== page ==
Please share and provide input to WorkSafeBC!
WorkSafeBC is considering a troubling change to the regulation that helps to protect all workers from head injuries.
The existing regulations are clear and concise:
“Safety headgear must be worn by a worker in any work area where there is a danger of head injury from falling, flying or thrown objects, or other harmful contacts.”
A proposed change would confuse and weaken this requirement by substituting these words:
(1) Before a worker starts a work assignment where there is a risk of head injury to the worker from falling, flying or thrown objects, or other harmful contacts, the employer must take measures to
(a) eliminate the risk, or
(b) if it is not practicable to eliminate the risk, minimize the risk to the lowest level practicable by applying the following control measures in order of priority:
- engineering controls;
- administrative controls;
- if the control measures set out in subparagraphs (i) and (ii) are not adequate to minimize the risk to the lowest level practicable, the use of safety headgear by the worker.” (Proposed Regulation 8.11)
According to the WorkSafeBC Discussion Paper that has been circulated publicly:
“The Sikh community has raised concerns employers are effectively applying this section as a blanket requirement, resulting in turban-wearing Sikh workers not being able to fully participate in the workforce. The Ministry of Labour requested WorkSafeBC consider amending the OHSR to continue to protect the health and safety of turban-wearing Sikhs, while providing accommodation where there is no risk of head injury.” (Discussion Paper, p.1)
The proposed change is being promoted by Labour Minister Harry Bains. The Minister of Labour is responsible for WorkSafeBC, which is bound to carefully consider the Minister’s suggestions.
The proposed change to the hard hat regulation would be a blow to hard-won and effective universal safety protocols and significantly weaken protection for 230,000 construction workers in BC and workers in other industries where hard hats are now required.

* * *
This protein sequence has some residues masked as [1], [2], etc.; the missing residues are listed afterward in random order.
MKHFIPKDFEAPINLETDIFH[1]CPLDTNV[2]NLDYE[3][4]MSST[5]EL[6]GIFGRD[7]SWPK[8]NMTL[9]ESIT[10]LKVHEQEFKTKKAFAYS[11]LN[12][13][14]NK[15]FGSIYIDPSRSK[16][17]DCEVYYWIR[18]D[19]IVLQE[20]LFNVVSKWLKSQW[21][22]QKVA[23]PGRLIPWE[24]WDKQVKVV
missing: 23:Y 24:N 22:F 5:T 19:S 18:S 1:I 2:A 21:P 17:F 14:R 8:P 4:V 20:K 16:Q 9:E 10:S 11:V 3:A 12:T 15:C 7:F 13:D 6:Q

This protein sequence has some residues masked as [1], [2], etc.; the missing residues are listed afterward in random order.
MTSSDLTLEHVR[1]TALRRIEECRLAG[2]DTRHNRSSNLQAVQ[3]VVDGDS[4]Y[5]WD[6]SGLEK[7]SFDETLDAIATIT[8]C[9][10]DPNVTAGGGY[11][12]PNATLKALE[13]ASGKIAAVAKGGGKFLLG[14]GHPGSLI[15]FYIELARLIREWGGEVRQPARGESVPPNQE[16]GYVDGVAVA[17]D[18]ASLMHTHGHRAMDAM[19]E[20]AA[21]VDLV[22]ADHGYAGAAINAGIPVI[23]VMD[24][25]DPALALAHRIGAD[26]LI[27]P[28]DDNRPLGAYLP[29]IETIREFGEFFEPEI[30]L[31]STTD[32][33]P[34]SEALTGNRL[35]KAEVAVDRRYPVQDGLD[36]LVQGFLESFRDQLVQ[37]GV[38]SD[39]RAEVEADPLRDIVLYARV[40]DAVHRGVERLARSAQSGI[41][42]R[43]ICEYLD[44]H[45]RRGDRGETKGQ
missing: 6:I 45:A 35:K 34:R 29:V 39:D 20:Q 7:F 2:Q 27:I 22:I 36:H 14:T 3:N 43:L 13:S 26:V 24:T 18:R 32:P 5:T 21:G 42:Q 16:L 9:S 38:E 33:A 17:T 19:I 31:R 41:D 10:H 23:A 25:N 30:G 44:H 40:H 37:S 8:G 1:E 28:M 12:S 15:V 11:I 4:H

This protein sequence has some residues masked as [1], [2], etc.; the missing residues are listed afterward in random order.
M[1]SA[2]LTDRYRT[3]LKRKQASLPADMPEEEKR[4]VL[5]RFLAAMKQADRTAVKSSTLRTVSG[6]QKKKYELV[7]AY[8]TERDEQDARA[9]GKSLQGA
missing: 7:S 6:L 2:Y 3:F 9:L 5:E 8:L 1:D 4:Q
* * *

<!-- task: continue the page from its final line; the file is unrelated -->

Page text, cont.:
Workers on a construction site move quickly from one area to another. An area that appears safe from falling objects may actually be unsafe or become unsafe a short while later because of a change in workflow or work conditions.
It is neither practical nor reasonable to expect an employer to evaluate the risk of head injury on a minute-to-minute basis, then mitigate these constantly changing risks by relying on administrative or engineering control measures.
There is also no ethical framework under which an employer can advise a construction worker that removing a hard hat is either safe or acceptable.
The proposed new wording would weaken and frustrate a successful safety model. The best way to protect construction workers from head injuries is already enshrined in current regulations, making the wearing of hard hats universal and mandatory on any part of a construction site.
Head injuries are a serious problem in British Columbia.
WorkSafeBC’s own data demonstrates that we have a long way to go to protect our workers from head injuries. In 2019 alone, 335 Sector 72 construction workers received head injuries, with almost 2,200 construction workers similarly injured over the last 10 years. BC workers in all industries have suffered a total of 24,889 head injuries over the same decade.
Here’s what happens when a tool is dropped from a height onto a watermelon:
Watch through the video to see how a hard hat offers protection. Hard hats save lives and reduce the severity of injuries.
Ongoing safety awareness, good worksite planning, effective safety training and management, and the use of other physical protection all play a key role in the defense against head injuries. But on their own, they will never provide the same level of worker protection as the universal use of hard hats.
The changes proposed by WorkSafeBC are based on a false premise — that accommodation for religious beliefs should supersede workplace safety.
Weakening hard hat regulations would represent a giant step backward.
Let WorkSafeBC know how the proposed regulatory changes would make your workplace less safe. You can compose your own message, or use this template –>
Then send your letter by email before October 2, 2020 to:
Director, Policy, Regulation & Research Division,